The two armies were approximately equal in numbers, each with 10,000 infantry, and Bardylis with 500 and Philip 600 cavalry. Bardylis formed his men into a square, which is an interesting action, suggesting that he was well aware of the new Macedonian tactics. Philip commanded the pezhetairoi, his newly trained Foot Companions (described by Diodoros as `the best of the Macedonians’) personally. They were armed with the new long sarissa, and were used to break into the square, no doubt at a corner. When the square broke he sent the cavalry on a ferocious pursuit. Bardylis’ army was destroyed, losing 7,000 men killed, and he at once made peace. The terms were the return of the Upper Macedonian kingdoms to Macedonian suzerainty.

The battle, described fully enough by Diodoros for us to appreciate the tactics involved, demonstrated to any who cared to notice that a military commander of genius had arrived. Philip coordinated the actions of his soldiers and operated on his opponent’s weakest point. He cannot have faced an infantry square before, nor can he have expected to face one now, but he took command personally at the decisive point, and understood that the battle was only won after the pursuit was finished. He was able to inspire his soldiers to fight, and to fight as he wished.

On top of this newly revealed military expertise, Philip showed in his dealings with his enemies that he was a most cunning and accomplished diplomatist, using negotiations to hold off dangerous enemies (Bardylis, the Paeonians, Athens) until he was ready to confront them, to deal with his enemies one at a time, and to choose the time to strike. This combination of military genius and diplomatic finesse was the key to the history of Greece for the next quarter-century.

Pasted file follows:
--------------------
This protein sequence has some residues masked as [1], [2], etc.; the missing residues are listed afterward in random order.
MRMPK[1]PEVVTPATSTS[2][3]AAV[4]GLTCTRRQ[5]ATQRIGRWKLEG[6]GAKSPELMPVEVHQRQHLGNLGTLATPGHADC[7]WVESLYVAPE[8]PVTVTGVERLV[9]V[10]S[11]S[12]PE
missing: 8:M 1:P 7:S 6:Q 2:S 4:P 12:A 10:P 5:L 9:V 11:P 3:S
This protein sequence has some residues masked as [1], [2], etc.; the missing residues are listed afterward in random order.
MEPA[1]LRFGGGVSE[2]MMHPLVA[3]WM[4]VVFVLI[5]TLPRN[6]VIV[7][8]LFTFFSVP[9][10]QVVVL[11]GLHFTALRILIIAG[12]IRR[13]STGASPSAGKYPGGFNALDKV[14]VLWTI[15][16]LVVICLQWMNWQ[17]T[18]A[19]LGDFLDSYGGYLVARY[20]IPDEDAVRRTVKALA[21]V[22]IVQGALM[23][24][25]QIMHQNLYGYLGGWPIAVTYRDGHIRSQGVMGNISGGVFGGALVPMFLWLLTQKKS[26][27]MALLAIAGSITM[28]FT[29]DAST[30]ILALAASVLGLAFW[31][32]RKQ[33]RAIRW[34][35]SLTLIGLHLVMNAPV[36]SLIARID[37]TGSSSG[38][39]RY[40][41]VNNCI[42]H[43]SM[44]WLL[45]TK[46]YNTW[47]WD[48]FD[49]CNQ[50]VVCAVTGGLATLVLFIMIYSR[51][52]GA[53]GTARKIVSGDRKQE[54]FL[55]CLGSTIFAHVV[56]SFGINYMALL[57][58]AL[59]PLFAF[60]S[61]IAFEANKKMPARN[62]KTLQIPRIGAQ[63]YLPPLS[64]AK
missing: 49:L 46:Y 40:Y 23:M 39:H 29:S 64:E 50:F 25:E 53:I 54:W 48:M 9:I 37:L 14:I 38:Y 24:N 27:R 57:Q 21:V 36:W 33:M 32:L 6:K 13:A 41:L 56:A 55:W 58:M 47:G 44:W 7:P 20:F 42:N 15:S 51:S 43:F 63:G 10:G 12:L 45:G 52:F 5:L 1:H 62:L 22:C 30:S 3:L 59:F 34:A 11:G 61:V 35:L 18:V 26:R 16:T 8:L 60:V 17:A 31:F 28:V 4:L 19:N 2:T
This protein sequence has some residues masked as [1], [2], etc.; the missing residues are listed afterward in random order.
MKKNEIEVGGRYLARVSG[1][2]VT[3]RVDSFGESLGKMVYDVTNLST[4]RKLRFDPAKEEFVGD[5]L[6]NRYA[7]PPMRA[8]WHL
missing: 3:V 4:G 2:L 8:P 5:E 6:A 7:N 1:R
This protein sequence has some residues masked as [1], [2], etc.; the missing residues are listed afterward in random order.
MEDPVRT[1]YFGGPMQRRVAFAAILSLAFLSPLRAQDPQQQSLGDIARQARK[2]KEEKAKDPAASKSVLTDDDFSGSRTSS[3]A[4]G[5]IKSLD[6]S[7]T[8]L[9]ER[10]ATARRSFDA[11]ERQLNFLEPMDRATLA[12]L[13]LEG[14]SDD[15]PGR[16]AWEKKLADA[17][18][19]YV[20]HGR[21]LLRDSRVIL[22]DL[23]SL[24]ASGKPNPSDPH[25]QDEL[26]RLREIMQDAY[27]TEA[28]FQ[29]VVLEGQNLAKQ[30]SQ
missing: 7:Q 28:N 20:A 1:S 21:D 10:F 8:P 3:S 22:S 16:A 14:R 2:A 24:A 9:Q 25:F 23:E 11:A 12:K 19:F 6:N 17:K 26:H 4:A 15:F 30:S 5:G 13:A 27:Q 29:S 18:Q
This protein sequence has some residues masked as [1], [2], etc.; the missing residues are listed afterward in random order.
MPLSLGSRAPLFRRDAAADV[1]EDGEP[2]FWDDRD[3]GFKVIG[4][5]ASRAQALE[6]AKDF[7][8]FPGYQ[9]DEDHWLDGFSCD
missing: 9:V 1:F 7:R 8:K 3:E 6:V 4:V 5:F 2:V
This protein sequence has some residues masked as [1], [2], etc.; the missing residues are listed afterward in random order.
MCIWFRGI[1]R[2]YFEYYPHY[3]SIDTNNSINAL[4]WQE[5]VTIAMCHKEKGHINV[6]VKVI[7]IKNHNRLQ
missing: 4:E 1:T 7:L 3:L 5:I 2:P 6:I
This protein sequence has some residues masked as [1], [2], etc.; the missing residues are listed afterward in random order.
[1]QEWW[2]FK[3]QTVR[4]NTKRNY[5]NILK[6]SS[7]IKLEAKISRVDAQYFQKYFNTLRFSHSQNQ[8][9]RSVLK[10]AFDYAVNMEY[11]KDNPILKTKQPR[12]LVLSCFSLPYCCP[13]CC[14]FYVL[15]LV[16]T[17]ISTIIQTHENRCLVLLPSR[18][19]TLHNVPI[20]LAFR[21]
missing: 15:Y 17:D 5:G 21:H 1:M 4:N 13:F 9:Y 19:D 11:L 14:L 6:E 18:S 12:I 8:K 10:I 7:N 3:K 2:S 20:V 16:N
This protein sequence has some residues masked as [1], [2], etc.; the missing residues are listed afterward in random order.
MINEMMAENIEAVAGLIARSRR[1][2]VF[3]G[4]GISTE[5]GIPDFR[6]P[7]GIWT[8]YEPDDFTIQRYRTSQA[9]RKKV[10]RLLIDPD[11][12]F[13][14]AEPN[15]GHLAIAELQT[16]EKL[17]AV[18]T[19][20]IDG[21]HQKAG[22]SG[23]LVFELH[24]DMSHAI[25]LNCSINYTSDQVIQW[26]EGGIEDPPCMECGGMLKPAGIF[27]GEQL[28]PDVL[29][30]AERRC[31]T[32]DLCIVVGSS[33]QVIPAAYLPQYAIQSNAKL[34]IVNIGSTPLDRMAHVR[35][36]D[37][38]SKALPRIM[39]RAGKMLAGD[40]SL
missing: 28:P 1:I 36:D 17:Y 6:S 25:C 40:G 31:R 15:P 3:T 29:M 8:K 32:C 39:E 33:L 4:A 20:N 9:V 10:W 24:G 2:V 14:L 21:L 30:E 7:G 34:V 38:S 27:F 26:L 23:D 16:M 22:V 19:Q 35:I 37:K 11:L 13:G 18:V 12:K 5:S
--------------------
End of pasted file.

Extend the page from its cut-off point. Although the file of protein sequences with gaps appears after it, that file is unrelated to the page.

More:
If Audata was not given to Philip at the armistice in 359, she was now, in the peace terms. One of Philip’s diplomatic innovations is here on view: instead of offering daughters and sisters to neighbouring kings as wives and daughters-in-law, he used himself, collecting daughters of other kings. These marriages performed differing diplomatic purposes: Audata symbolized peace and the subordination of an enemy, whereas his second marriage, to Phila, daughter of Derdas of Orestis, bound the important Elimaian region to Macedon. A year later he married Olympias, the niece of the king of the Molossi, whose lands had also been subjected to Illyrian raids just as had the Macedonians’. These marriages linked these areas together politically, but the destruction of Bardylis’ army had been the key to the whole system. This diplomatic structure was designed, presumably, to block Illyrian expansion southwards. By these military and diplomatic victories Philip revived Macedonian power and added an association with the Molossi to a serious restriction on the power of Bardylis.

There was little reason for others to take much note of what was going on. To southern Greeks, the battle in Lynkos was one between barbarian kings, of no real interest. Dangers still lurked to the south, in Thessaly, and to the east, at Amphipolis, areas that were possible sources of hostility to Macedon. Athens’ enmity was not something to be conjured away by eliminating a pretender, and the possibility of it recovering control of Amphipolis was ominous. Thessaly had been troublesome for Macedonia repeatedly for the past 20 years, either in the persons of Thessalians, or from Thebes by way of Thessaly.